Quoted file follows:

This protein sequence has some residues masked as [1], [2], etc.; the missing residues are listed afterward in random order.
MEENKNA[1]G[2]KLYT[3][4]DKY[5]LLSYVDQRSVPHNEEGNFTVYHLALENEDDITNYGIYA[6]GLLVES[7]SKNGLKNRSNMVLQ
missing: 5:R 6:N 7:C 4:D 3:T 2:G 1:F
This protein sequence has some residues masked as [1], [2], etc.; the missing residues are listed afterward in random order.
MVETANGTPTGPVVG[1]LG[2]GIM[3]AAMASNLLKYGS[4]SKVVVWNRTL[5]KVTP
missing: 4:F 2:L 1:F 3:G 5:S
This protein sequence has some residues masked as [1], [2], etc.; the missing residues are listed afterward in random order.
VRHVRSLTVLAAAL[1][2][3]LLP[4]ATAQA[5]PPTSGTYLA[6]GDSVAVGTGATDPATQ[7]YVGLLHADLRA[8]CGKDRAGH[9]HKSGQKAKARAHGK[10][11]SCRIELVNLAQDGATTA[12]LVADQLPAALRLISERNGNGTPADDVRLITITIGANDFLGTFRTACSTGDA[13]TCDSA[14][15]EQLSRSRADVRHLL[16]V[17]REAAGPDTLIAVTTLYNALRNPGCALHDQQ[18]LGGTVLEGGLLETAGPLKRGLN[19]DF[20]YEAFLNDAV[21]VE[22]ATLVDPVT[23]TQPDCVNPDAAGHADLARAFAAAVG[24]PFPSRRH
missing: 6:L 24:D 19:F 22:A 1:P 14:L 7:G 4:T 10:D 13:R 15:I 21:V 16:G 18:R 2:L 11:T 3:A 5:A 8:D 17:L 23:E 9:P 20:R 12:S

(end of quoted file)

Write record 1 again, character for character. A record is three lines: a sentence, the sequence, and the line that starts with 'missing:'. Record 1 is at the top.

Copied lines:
This protein sequence has some residues masked as [1], [2], etc.; the missing residues are listed afterward in random order.
MEENKNA[1]G[2]KLYT[3][4]DKY[5]LLSYVDQRSVPHNEEGNFTVYHLALENEDDITNYGIYA[6]GLLVES[7]SKNGLKNRSNMVLQ
missing: 5:R 6:N 7:C 4:D 3:T 2:G 1:F